Oliver Goldsmith and Ismael Reed

National Prejudices

In this article Oliver Goldsmith talks about his encounter with a group of men who were engaged in a conversation about the different characters of the nations of Europe. He then goes on to talk about how one of the men put negative prejudices on the Dutch, French, German, and Spanish and then said that the English were the best. At this remark no one at the table disagreed, but Goldsmith. He turned around and said positive things about the Dutch, French, German, and Spanish and said negative about the English. The point Goldsmith tries to get across is that we shouldn’t be people who believe and say we belong only to a certain group, region, or society; we should be people of the world. The second thing Goldsmith talks about is how everyone, even a gentleman, is guilty of putting prejudices on people. He says that prejudices infect the mind and influence conduct and that prejudices can only be fixed by reading, traveling, and conversing with foreigners. The tone of Goldsmith is persuasive and informative. He used sophisticated, descriptive, specific language, versus telling. He used long compound/complex complicated sentences, which was hard to understand.

This article is very interesting. It proves that there are prejudices all around us. Prejudices go on between the different races, heritages, and societies and classes. We don’t know or understand what it’s like for the other group or what they stand for so we place a prejudice on them. But, like Goldsmith said, it can be fixed through reading, traveling and conversing. If we did all this we could learn to appreciate each other and become united. Like the philosopher in Goldsmiths’ article said: we should be people of the world, not people of a group or society or specific origin.

Multinational Society

Ishmael Reed talked about how one man told him of Detroit and all the differences that lie there, any from mosques made by Islamic people to Hispanic people. He talked of the paintings in the McDonalds’s Restaurant that had been drawn by Afro-Americans. Reed does not believe in this “Western Civilization” instead he believes that this is a mixture of many different cultures coming together. He discusses the fact that people have been coming here since the discovery of the United States and has been influencing our culture ever since. He also talk about his experience of visiting Texas where Spanish is becoming the second official language, a “white” professor who engages himself in minority culture, and pictures of African and Afro-American mythological symbols handing in the Local McDonald’s restaurant. These real life examples get the readers’ attention and recognition. He argues that it is being fought that even our government system may not have even come from European government systems but instead from the Native Americans that were originally here.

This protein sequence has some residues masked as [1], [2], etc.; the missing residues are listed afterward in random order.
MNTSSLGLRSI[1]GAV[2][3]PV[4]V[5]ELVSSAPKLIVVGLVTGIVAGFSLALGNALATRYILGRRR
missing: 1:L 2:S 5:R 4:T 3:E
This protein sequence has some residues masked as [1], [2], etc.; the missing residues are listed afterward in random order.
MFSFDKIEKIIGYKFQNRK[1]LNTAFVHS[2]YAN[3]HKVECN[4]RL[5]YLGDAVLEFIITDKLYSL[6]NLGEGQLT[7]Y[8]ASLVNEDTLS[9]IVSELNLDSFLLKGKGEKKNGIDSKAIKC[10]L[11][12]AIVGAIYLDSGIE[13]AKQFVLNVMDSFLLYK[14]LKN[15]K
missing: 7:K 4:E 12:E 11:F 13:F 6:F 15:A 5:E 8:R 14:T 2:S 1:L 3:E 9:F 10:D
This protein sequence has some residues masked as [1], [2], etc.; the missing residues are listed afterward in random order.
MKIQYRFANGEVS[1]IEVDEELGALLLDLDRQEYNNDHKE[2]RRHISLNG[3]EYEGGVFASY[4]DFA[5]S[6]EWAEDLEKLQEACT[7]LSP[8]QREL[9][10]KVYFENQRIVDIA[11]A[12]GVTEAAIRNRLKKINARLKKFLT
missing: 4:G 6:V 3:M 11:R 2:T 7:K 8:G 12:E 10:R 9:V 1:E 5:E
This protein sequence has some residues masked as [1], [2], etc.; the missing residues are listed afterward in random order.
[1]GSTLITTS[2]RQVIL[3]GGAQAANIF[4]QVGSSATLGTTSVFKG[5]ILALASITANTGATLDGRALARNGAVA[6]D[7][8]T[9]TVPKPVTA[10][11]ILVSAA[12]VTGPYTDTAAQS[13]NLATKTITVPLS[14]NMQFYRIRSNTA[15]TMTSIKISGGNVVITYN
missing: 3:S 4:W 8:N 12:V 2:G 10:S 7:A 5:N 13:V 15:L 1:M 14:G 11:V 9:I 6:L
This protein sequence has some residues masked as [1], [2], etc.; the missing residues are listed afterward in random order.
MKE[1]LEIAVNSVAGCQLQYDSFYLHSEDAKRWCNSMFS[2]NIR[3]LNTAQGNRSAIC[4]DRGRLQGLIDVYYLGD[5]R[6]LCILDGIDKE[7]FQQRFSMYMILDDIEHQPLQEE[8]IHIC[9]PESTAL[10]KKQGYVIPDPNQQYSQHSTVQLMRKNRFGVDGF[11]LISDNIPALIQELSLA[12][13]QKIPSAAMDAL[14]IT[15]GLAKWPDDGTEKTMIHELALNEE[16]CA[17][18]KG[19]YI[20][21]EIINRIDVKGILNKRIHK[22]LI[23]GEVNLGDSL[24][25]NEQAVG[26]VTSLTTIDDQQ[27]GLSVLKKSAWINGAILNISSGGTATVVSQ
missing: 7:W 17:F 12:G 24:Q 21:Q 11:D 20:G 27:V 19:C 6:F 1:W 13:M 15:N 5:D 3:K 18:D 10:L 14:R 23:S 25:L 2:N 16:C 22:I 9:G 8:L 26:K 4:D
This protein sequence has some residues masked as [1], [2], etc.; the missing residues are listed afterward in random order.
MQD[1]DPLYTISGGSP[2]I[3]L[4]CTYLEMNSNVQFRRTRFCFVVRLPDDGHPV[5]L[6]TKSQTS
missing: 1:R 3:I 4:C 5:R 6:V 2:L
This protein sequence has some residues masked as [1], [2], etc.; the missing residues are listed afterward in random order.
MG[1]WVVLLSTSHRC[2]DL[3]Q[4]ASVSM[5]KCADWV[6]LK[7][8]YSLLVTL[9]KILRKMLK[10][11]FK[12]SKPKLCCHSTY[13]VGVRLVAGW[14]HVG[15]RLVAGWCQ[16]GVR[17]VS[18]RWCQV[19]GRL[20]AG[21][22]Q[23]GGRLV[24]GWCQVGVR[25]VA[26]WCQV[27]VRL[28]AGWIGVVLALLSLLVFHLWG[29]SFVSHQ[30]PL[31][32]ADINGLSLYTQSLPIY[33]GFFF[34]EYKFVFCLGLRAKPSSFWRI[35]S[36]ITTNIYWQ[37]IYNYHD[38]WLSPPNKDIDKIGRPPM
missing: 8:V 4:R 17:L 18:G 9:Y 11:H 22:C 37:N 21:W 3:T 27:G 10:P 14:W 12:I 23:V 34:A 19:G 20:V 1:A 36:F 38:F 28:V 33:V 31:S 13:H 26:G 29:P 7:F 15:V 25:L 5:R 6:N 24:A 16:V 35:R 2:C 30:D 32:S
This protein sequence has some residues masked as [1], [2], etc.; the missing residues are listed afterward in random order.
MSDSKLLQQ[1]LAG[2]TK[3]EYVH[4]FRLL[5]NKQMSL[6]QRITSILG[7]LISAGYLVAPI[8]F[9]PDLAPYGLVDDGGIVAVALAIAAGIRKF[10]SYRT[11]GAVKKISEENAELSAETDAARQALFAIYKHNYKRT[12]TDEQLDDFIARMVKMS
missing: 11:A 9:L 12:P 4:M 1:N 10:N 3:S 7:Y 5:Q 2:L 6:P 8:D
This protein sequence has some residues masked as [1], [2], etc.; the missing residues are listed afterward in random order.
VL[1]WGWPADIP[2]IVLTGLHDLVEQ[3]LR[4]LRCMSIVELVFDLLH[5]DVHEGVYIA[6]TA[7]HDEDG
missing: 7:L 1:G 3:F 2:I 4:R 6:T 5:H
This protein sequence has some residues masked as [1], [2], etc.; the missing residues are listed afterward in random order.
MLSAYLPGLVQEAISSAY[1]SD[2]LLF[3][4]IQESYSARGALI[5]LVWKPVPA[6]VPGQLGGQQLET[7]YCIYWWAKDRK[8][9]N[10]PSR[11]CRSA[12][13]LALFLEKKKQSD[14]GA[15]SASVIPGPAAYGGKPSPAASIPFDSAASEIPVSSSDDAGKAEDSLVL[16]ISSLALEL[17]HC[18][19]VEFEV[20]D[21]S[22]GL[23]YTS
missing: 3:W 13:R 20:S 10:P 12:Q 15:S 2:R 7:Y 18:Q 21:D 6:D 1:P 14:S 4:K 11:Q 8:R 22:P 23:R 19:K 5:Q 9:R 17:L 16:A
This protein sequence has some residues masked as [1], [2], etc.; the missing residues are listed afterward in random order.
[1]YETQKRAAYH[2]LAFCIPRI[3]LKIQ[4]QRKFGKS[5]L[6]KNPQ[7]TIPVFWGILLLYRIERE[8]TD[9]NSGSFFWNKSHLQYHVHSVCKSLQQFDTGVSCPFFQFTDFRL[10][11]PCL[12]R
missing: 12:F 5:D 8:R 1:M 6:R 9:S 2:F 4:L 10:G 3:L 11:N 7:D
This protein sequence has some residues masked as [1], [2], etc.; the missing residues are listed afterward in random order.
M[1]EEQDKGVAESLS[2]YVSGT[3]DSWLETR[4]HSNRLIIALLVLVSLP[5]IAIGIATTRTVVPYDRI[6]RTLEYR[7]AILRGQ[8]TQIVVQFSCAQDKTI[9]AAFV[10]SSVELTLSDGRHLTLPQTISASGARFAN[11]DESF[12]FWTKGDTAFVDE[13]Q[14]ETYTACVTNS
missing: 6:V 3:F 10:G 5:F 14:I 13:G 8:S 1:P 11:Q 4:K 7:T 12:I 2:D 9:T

He starts the essay with an example of a Chinese woman eating a pizza in front of a Ty Thuan Duc’s Vietnamese grocery store from New York Times. This example gives the readers a vivid image of their everyday life, people from different races, speaking different languages living in the United States and settling down. And yet, the source New York Times adds up the credibility, convincing the readers that the writer didn’t make up the story himself.

Reed relates to his personal experience about a poet describing a city that has mosques built by Islamic people and meanwhile forty thousands of Hispanic people living there. Turns out, this city is Detroit. This answer is out of the readers’ expectation but not ironic at all, it proves that America’s multinational characteristic is not just revealed in big cities like New York and Los Angles, it is a nationwide

The tone of Reed’s essay is happy and welcoming. It supports the author’s confidence in his point of view and celebrates “multiculturalism.” He used figurative language throughout the essay.

There are many days where I see something that may be influenced by another country that I do not even recognize that it is influenced by another country. Like Reed mentioned about the Mosque in Detroit, I have seen a Mosque many times before and never thought anything of it being made by people that were not originally from here. If you think about all of our histories, all of our family backgrounds, there are very limited amount of people that can honestly say they cannot trace their family back to a time when they were not in America. This tells us that not only are we influencing other countries but other countries are influencing us more than we know.

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